HARRY Well … yeah, I guess that’s true.

DAVE Right. Not to mention, there’s been peace in the Middle East, an end to world hunger, and Paris Hilton hasn’t appeared on the cover of People again —

(Applause)

DAVE See, you should stop selling yourself short. You did save the earth. And by using a magic flying broom. That’s really something.

HARRY It was a killing curse, actually, not a broom.

DAVE The things they teach kids at wizard school these days.

(Laughter and applause)

HARRY And I didn’t defeat Voldemort on my own. I had help from my friends.

DAVE Right. Speaking of wizard school, that’s where your friends Hermione, Ron, Neville and this Draco fellow — who turned out to be merely misunderstood — are teaching now? They’ve taken over now that this Dumbledore guy is out celebrating his new aliveness at Sandals Jamaica?

HARRY Right. After Voldemort was defeated, everyone he foully murdered came alive again, including my classmates, my godfather and my parents.

DAVE Well, that’s a swell trick. And what’s this I hear about Voldemort turning out to be your grandpa?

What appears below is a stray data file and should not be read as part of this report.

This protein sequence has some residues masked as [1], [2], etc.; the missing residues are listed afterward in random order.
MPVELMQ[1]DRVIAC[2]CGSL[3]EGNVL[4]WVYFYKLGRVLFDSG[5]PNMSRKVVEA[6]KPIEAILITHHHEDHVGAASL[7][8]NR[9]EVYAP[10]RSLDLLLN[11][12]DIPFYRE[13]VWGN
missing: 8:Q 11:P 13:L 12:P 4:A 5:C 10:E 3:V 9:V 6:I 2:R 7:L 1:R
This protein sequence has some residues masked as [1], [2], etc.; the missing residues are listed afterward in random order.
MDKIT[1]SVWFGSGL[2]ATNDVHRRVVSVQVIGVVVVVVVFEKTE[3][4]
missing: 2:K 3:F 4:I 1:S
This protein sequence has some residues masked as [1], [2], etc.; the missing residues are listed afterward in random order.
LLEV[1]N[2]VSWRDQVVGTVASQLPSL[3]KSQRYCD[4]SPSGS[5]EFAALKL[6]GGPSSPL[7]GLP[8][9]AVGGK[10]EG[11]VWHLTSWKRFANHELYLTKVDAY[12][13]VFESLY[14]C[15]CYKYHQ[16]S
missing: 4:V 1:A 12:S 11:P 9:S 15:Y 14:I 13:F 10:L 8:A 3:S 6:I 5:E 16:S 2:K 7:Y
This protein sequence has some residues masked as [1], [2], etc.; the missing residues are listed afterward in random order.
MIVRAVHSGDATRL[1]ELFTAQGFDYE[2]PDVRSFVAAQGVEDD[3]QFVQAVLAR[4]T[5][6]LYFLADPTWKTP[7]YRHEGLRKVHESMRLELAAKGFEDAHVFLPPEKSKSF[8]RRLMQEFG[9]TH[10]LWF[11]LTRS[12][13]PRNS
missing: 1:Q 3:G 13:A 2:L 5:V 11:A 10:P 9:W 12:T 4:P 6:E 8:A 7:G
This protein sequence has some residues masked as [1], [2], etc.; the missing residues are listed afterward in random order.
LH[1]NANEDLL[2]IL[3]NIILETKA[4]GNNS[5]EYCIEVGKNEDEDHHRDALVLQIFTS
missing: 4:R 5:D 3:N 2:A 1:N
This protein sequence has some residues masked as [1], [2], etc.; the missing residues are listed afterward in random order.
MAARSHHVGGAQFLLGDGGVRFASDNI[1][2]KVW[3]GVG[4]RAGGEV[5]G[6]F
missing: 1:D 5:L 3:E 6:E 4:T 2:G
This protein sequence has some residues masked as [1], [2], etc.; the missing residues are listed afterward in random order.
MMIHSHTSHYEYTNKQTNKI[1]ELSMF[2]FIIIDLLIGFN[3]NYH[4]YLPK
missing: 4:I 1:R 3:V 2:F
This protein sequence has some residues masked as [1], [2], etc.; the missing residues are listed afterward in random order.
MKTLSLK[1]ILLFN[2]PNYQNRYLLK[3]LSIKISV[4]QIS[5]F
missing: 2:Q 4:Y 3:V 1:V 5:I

HARRY Um … Yeah. Well ….

DAVE Boy, that must have been embarrassing for you, down at the wizard bar.

(Laughter and applause)

HARRY Well, yes, that was a bit of a surprise.

DAVE But still, defeating the Dark Lord, even if he did turn out to be your grandpa, is quite an accomplishment. I mean, you killed the bad guy —

HARRY Actually, he’s not dead. He will suffer in Azkaban for all eternity like the many souls he himself tormented.

DAVE Right. But you got the girl.

HARRY Yes, Ginny.

DAVE So that’s good, right? You defeated the bad guy. You got the girl. All the nice dead people came back to life. And you’re now head of the whole wizarding operation. So you’ve got yourself a completely happy ending, right?

HARRY No one was expecting that. But yes, exactly.